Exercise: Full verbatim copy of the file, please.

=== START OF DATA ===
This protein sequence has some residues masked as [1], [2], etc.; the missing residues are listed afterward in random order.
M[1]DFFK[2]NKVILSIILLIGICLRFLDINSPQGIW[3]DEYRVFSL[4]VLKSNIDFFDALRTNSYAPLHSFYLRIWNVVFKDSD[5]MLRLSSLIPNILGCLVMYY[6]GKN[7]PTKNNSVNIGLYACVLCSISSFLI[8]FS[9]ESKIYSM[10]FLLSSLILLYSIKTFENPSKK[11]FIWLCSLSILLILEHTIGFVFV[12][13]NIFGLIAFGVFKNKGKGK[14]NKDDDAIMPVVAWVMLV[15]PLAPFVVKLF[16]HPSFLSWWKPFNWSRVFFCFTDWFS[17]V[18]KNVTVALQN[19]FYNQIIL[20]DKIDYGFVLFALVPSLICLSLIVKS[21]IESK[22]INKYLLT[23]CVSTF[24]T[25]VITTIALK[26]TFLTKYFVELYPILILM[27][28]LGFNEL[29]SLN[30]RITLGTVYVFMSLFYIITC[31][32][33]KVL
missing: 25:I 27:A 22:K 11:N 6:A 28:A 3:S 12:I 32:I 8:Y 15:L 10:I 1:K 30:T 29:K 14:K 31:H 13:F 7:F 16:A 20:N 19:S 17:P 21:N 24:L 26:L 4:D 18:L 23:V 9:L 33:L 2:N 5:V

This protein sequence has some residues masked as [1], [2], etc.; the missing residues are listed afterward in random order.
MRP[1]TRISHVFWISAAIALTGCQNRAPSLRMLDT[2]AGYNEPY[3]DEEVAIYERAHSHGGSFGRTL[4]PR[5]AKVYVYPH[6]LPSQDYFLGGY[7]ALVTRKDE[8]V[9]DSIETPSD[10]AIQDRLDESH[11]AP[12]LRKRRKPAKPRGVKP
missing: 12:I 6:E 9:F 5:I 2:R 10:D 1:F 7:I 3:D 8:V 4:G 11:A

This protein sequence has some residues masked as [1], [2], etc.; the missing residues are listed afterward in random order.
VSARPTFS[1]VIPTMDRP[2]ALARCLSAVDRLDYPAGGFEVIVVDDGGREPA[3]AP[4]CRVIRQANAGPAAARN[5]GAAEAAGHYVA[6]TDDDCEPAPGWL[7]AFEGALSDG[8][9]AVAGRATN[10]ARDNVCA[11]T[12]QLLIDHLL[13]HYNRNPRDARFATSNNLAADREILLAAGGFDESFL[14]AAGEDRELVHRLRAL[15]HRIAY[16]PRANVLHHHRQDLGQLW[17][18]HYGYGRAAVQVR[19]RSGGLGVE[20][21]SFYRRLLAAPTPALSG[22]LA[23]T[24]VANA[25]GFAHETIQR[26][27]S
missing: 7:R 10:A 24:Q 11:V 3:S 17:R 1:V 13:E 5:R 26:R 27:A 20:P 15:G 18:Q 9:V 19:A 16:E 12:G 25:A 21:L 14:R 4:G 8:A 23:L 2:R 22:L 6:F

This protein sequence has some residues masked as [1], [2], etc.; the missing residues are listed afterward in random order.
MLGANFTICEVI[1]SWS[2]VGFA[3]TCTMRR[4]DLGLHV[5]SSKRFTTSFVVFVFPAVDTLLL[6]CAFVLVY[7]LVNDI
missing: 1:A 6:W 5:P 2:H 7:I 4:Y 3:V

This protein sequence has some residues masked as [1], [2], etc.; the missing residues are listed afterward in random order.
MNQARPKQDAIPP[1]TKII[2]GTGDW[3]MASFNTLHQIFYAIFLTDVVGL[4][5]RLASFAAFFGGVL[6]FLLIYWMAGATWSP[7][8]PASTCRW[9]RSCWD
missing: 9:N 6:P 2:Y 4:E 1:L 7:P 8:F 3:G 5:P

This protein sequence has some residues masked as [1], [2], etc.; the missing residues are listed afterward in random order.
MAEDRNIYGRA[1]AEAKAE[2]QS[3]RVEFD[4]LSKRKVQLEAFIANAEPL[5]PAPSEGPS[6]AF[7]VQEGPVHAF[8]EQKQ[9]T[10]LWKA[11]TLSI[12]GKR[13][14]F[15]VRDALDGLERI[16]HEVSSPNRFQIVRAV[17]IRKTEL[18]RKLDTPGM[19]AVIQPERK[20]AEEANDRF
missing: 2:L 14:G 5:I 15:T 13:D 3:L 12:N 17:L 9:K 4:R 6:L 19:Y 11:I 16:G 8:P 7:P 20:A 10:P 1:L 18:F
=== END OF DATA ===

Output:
This protein sequence has some residues masked as [1], [2], etc.; the missing residues are listed afterward in random order.
M[1]DFFK[2]NKVILSIILLIGICLRFLDINSPQGIW[3]DEYRVFSL[4]VLKSNIDFFDALRTNSYAPLHSFYLRIWNVVFKDSD[5]MLRLSSLIPNILGCLVMYY[6]GKN[7]PTKNNSVNIGLYACVLCSISSFLI[8]FS[9]ESKIYSM[10]FLLSSLILLYSIKTFENPSKK[11]FIWLCSLSILLILEHTIGFVFV[12][13]NIFGLIAFGVFKNKGKGK[14]NKDDDAIMPVVAWVMLV[15]PLAPFVVKLF[16]HPSFLSWWKPFNWSRVFFCFTDWFS[17]V[18]KNVTVALQN[19]FYNQIIL[20]DKIDYGFVLFALVPSLICLSLIVKS[21]IESK[22]INKYLLT[23]CVSTF[24]T[25]VITTIALK[26]TFLTKYFVELYPILILM[27][28]LGFNEL[29]SLN[30]RITLGTVYVFMSLFYIITC[31][32][33]KVL
missing: 25:I 27:A 22:K 11:N 6:A 28:A 3:S 12:I 32:I 8:Y 15:L 10:I 1:K 30:T 29:K 14:K 31:H 13:F 7:F 16:A 20:N 19:S 17:P 21:N 24:L 26:L 4:D 18:L 23:V 9:L 33:L 2:N 5:V

This protein sequence has some residues masked as [1], [2], etc.; the missing residues are listed afterward in random order.
MRP[1]TRISHVFWISAAIALTGCQNRAPSLRMLDT[2]AGYNEPY[3]DEEVAIYERAHSHGGSFGRTL[4]PR[5]AKVYVYPH[6]LPSQDYFLGGY[7]ALVTRKDE[8]V[9]DSIETPSD[10]AIQDRLDESH[11]AP[12]LRKRRKPAKPRGVKP
missing: 12:I 6:E 9:F 5:I 2:R 10:D 1:F 7:I 3:D 8:V 4:G 11:A

This protein sequence has some residues masked as [1], [2], etc.; the missing residues are listed afterward in random order.
VSARPTFS[1]VIPTMDRP[2]ALARCLSAVDRLDYPAGGFEVIVVDDGGREPA[3]AP[4]CRVIRQANAGPAAARN[5]GAAEAAGHYVA[6]TDDDCEPAPGWL[7]AFEGALSDG[8][9]AVAGRATN[10]ARDNVCA[11]T[12]QLLIDHLL[13]HYNRNPRDARFATSNNLAADREILLAAGGFDESFL[14]AAGEDRELVHRLRAL[15]HRIAY[16]PRANVLHHHRQDLGQLW[17][18]HYGYGRAAVQVR[19]RSGGLGVE[20][21]SFYRRLLAAPTPALSG[22]LA[23]T[24]VANA[25]GFAHETIQR[26][27]S
missing: 7:R 10:A 24:Q 11:V 3:S 17:R 1:V 13:E 5:R 26:R 27:A 20:P 15:G 18:Q 9:V 19:A 16:E 12:G 25:A 21:L 14:R 4:G 8:A 23:L 2:R 22:L 6:F

This protein sequence has some residues masked as [1], [2], etc.; the missing residues are listed afterward in random order.
MLGANFTICEVI[1]SWS[2]VGFA[3]TCTMRR[4]DLGLHV[5]SSKRFTTSFVVFVFPAVDTLLL[6]CAFVLVY[7]LVNDI
missing: 1:A 6:W 5:P 2:H 7:I 4:Y 3:V

This protein sequence has some residues masked as [1], [2], etc.; the missing residues are listed afterward in random order.
MNQARPKQDAIPP[1]TKII[2]GTGDW[3]MASFNTLHQIFYAIFLTDVVGL[4][5]RLASFAAFFGGVL[6]FLLIYWMAGATWSP[7][8]PASTCRW[9]RSCWD
missing: 9:N 6:P 2:Y 4:E 1:L 7:P 8:F 3:G 5:P

This protein sequence has some residues masked as [1], [2], etc.; the missing residues are listed afterward in random order.
MAEDRNIYGRA[1]AEAKAE[2]QS[3]RVEFD[4]LSKRKVQLEAFIANAEPL[5]PAPSEGPS[6]AF[7]VQEGPVHAF[8]EQKQ[9]T[10]LWKA[11]TLSI[12]GKR[13][14]F[15]VRDALDGLERI[16]HEVSSPNRFQIVRAV[17]IRKTEL[18]RKLDTPGM[19]AVIQPERK[20]AEEANDRF
missing: 2:L 14:G 5:I 15:T 13:D 3:L 12:N 17:L 9:K 4:R 6:L 19:Y 11:I 16:G 8:P 7:P 20:A 10:P 1:L 18:F